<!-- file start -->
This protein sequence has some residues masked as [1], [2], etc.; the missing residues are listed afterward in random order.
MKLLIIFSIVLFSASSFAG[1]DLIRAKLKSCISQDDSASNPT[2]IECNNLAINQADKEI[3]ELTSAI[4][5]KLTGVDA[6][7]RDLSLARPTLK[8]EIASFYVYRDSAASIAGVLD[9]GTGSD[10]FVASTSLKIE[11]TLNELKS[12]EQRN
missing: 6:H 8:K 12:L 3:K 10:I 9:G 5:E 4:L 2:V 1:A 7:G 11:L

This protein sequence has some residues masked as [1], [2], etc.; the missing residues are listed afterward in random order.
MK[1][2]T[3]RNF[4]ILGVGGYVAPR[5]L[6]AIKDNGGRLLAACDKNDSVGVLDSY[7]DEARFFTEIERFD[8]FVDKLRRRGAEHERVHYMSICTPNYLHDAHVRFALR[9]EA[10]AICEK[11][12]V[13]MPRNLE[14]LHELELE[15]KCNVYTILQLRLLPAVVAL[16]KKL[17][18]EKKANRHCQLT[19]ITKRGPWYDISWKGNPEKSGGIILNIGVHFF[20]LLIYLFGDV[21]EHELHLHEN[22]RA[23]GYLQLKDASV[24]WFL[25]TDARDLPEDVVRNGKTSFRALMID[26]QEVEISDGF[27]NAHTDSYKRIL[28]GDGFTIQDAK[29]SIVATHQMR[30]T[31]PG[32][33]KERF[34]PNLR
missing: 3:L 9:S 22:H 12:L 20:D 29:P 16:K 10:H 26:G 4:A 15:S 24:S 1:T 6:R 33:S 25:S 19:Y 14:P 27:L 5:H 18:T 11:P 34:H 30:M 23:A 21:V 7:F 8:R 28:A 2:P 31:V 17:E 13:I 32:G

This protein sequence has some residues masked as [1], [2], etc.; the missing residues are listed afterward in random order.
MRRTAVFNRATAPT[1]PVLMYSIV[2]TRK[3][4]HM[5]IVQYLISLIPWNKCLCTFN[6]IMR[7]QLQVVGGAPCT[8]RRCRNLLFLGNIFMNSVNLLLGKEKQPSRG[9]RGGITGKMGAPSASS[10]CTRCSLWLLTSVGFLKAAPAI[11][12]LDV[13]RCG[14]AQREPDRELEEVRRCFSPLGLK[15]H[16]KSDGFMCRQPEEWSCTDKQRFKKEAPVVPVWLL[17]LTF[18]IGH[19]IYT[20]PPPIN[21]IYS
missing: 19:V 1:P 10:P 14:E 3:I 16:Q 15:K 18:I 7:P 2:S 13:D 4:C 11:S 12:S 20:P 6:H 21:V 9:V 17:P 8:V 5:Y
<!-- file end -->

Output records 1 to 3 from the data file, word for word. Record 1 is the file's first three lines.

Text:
This protein sequence has some residues masked as [1], [2], etc.; the missing residues are listed afterward in random order.
MKLLIIFSIVLFSASSFAG[1]DLIRAKLKSCISQDDSASNPT[2]IECNNLAINQADKEI[3]ELTSAI[4][5]KLTGVDA[6][7]RDLSLARPTLK[8]EIASFYVYRDSAASIAGVLD[9]GTGSD[10]FVASTSLKIE[11]TLNELKS[12]EQRN
missing: 6:H 8:K 12:L 3:K 10:I 9:G 5:E 4:L 2:V 1:A 7:G 11:L

This protein sequence has some residues masked as [1], [2], etc.; the missing residues are listed afterward in random order.
MK[1][2]T[3]RNF[4]ILGVGGYVAPR[5]L[6]AIKDNGGRLLAACDKNDSVGVLDSY[7]DEARFFTEIERFD[8]FVDKLRRRGAEHERVHYMSICTPNYLHDAHVRFALR[9]EA[10]AICEK[11][12]V[13]MPRNLE[14]LHELELE[15]KCNVYTILQLRLLPAVVAL[16]KKL[17][18]EKKANRHCQLT[19]ITKRGPWYDISWKGNPEKSGGIILNIGVHFF[20]LLIYLFGDV[21]EHELHLHEN[22]RA[23]GYLQLKDASV[24]WFL[25]TDARDLPEDVVRNGKTSFRALMID[26]QEVEISDGF[27]NAHTDSYKRIL[28]GDGFTIQDAK[29]SIVATHQMR[30]T[31]PG[32][33]KERF[34]PNLR
missing: 3:L 9:S 22:H 12:L 20:D 29:P 16:K 10:H 26:G 4:A 15:S 24:S 1:T 6:R 33:S 25:S 19:Y 14:P 27:L 5:H 18:T 11:P 34:H 30:M 23:A 21:V 7:F 8:R 28:A 2:P 31:V 17:E 13:I 32:G

This protein sequence has some residues masked as [1], [2], etc.; the missing residues are listed afterward in random order.
MRRTAVFNRATAPT[1]PVLMYSIV[2]TRK[3][4]HM[5]IVQYLISLIPWNKCLCTFN[6]IMR[7]QLQVVGGAPCT[8]RRCRNLLFLGNIFMNSVNLLLGKEKQPSRG[9]RGGITGKMGAPSASS[10]CTRCSLWLLTSVGFLKAAPAI[11][12]LDV[13]RCG[14]AQREPDRELEEVRRCFSPLGLK[15]H[16]KSDGFMCRQPEEWSCTDKQRFKKEAPVVPVWLL[17]LTF[18]IGH[19]IYT[20]PPPIN[21]IYS
missing: 19:V 1:P 10:P 14:E 3:I 16:Q 15:K 18:I 7:P 2:S 13:D 4:C 11:S 12:S 20:P 6:H 21:V 9:V 17:P 8:V 5:Y